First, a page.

THE AUDACITY OF HOPE
I’m now six weeks into my nine week training camp in Las Vegas. Every week is better. Every week is harder. Every week I’m learning.
I sparred the Money team’s Mickey Bey on Monday and Wednesday. Mickey will be in one of the preliminary bouts before Floyd ‘Money’ Mayweather’s fight against Robert ‘The Ghost’ Guerrero on May 4th at the MGM Hotel and Casino, here in Las Vegas.
We battled it out through five minute full action rounds. It was great work. Floyd Mayweather Senior is Mickey’s coach, so he was barking orders at his fighter whilst Nate Jones was doing his job with me.
Every sparring session is extremely competitive. You can only learn from each of these sessions. Every day, my aim is to be better than the day before.
Two weight world champion Celestino Caballero, fights this Saturday in a WBC Silver championship. It was a pleasure to spar with him exclusively over three weeks. He thanked me for helping him, and said he’d bring back the ‘W’ mainly due to the hard sparring I gave him. He hopes we’ll continue sparring in the future. I really hope so too!
Some of my sparring sessions at the Mayweather Boxing Club have been ‘finger licking good’. I have won the respect of the fighters and the trainers at the gym. That means a lot to me, as I continue walking that path I visioned for myself as a five year old kid. Nobody said it would be easy, but believe me, it sure is worth it.
On Tuesday, two time world champion Jean Pascal and boxing legend, Roy Jones Junior came by the gym to watch Floyd’s workout.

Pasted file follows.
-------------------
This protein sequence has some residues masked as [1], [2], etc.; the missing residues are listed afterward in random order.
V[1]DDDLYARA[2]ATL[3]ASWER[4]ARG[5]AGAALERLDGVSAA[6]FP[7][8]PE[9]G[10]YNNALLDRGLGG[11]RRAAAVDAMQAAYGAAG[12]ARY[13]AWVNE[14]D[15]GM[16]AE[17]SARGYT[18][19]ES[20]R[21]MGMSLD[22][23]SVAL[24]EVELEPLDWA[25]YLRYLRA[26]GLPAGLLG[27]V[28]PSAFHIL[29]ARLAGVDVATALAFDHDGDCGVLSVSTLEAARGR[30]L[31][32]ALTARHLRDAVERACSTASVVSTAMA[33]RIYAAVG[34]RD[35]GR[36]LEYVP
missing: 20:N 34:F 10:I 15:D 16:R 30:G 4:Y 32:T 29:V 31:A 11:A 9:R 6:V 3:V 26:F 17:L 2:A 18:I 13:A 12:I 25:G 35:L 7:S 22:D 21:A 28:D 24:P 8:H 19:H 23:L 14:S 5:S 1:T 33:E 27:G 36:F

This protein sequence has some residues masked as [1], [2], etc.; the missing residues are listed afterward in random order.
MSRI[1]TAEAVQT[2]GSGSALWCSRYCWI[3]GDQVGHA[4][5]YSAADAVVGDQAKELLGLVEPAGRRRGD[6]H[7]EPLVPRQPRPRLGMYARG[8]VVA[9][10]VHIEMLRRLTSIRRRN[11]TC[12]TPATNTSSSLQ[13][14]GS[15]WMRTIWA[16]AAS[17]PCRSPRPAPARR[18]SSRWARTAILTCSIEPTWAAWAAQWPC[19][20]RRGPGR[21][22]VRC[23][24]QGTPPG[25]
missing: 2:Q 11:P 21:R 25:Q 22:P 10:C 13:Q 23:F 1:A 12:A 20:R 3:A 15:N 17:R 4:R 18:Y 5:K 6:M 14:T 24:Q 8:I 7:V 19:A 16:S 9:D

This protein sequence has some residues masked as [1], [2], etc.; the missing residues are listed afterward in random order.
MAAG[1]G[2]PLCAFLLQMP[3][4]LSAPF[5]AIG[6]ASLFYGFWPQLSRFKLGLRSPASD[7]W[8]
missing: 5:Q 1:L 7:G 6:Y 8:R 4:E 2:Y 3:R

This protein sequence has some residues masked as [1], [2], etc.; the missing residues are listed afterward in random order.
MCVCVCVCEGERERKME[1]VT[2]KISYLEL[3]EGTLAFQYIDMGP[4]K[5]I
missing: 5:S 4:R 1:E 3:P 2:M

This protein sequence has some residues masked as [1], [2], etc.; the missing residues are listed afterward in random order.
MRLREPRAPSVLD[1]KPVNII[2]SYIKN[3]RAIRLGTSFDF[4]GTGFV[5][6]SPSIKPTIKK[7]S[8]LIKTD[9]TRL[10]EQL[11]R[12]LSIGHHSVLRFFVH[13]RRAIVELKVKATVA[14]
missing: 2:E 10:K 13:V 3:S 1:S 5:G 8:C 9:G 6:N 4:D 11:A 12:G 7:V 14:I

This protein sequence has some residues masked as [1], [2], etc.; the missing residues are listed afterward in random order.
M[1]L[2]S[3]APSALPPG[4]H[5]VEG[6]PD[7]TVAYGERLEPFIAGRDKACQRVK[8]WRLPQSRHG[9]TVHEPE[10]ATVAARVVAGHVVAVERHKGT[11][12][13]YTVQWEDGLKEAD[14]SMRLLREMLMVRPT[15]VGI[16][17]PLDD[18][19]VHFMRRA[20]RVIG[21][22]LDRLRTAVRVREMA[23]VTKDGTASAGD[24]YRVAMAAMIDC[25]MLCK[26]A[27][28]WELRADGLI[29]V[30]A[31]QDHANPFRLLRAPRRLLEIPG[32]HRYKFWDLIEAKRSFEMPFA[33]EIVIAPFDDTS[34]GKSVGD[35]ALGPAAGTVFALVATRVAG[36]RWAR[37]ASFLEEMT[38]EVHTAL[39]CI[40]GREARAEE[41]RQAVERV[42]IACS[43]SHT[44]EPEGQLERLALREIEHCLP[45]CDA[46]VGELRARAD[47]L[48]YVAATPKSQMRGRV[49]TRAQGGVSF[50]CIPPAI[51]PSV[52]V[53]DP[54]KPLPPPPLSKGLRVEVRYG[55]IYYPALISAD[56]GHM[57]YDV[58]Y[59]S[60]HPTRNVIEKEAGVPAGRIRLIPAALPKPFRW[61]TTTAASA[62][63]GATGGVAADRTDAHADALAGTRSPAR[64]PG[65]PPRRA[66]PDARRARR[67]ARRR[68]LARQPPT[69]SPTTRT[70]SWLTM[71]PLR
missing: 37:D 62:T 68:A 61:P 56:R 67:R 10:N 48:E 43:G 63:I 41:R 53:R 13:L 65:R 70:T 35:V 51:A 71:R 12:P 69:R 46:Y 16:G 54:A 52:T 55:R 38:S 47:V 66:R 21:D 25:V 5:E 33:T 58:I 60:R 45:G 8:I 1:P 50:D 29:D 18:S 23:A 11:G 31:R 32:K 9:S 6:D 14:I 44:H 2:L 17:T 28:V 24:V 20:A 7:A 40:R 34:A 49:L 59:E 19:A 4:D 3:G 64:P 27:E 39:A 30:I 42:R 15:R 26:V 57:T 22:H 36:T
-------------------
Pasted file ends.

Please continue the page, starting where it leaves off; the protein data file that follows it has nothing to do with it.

I spoke with Jean and told him I knew he would become a world champion when I saw him in the Commonwealth Games years ago in Manchester. He thanked me and said that they tried to rob him against the local English fighter. He was obviously too good, as he came away with the gold medal.
Floyd gave me a lift home in his white Ferrari, which was very kind of him. The media like to portray a negative side to him, but he is a kind, generous and giving person, who employs many of his family and friends.
As Luis Arias, one of his fighters said on his showtime interview I watched being filmed in the gym, “Floyd changes many people’s lives every day”. Floyd does many kind acts that never get mentioned by the media, but people around him or those who have come into contact with him get to witness it.
On Wednesday, Showtime’s ‘All Access’ which follows both fighters through their training and personal life leading up to the fight, premiered. It was very entertaining! I watched it at the Mayweather Boxing Club with the rest of the guys.
Larry King was at the gym on Thursday, and he interviewed Floyd for a TV special. Floyd came across really well. The interview was authentic, enlightening and funny. I like Floyd’s positive view on life. He likes to focus on the positive, just like myself. It was a pleasure to watch the filming of it with the Money team and Floyd’s friends and family.
Nate Jones trains Floyd Mayweather along with Roger Mayweather, and was on the same Olympic team as Floyd back in 1996. He told me a story about Floyd during the week. Floyd told all his Olympic team mates back in 1996 that he would go on to be an all-time great, and be undefeated as a professional boxer. Floyd believed in himself even back then, and he has made his dreams a reality.
I firmly believe that any successful person should try to give back, and inspire the next generation coming up behind them. Everybody needs a positive role model.
One day, I want to look back and know that I helped some people on the way up, achieve their dreams. Floyd Mayweather did that brilliantly with Ishe Smith. He believed in him and went out of his way to get him a world title shot. The rest is boxing history!
If being successful was easy, everyone would be. It takes hard work, dedication, perseverance, resilience and you have to believe in yourself, especially when no one else does.
We all have dreams of becoming the person we wish to be, but it’s tough, and without putting in the required work, we will never get there.
I’ve learned that constantly fuelling hope is a lot harder than allowing despondency to take over, but it’s so much more fulfilling.